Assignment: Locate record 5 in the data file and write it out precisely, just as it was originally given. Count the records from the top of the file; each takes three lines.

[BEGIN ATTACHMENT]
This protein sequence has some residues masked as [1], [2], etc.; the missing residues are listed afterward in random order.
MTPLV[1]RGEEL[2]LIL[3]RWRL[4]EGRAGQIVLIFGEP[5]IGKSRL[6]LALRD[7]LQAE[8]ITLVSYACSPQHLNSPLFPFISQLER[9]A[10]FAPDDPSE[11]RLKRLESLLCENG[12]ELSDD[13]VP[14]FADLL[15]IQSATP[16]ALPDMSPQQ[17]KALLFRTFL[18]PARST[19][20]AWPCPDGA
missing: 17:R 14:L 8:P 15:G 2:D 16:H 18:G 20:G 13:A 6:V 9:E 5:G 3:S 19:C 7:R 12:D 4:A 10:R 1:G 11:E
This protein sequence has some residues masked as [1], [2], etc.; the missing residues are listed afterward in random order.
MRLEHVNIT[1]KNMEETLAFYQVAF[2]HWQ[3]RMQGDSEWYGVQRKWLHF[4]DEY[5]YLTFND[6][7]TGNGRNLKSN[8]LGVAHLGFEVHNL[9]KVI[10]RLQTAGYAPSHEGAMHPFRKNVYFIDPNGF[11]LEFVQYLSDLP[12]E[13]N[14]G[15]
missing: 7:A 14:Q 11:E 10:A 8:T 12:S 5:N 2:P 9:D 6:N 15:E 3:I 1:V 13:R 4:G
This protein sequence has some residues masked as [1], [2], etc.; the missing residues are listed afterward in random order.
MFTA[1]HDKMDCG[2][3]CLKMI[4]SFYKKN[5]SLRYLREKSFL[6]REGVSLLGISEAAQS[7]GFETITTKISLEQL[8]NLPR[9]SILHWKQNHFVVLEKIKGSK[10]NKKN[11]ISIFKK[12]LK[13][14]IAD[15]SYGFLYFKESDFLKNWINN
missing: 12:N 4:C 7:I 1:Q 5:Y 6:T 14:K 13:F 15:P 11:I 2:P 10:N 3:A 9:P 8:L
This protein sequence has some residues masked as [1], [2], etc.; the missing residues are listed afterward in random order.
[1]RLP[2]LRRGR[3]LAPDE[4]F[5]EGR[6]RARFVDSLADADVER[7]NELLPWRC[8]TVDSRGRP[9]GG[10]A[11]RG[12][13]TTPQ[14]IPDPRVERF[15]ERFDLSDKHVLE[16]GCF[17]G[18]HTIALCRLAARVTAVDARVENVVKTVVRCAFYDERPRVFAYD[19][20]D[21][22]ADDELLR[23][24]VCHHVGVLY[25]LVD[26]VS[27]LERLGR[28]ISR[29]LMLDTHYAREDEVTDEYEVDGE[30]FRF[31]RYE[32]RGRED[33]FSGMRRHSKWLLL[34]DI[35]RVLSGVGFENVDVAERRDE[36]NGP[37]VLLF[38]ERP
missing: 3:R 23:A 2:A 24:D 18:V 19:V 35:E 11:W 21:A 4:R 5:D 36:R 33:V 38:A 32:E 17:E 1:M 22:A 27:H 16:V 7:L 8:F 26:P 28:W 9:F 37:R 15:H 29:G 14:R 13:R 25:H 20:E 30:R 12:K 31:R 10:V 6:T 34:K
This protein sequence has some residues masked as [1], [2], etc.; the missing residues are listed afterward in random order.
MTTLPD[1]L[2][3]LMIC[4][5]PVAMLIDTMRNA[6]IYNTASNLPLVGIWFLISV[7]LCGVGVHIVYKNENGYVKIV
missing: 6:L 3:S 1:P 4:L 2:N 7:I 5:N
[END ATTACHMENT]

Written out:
This protein sequence has some residues masked as [1], [2], etc.; the missing residues are listed afterward in random order.
MTTLPD[1]L[2][3]LMIC[4][5]PVAMLIDTMRNA[6]IYNTASNLPLVGIWFLISV[7]LCGVGVHIVYKNENGYVKIV
missing: 6:L 3:S 1:P 4:L 2:N 7:I 5:N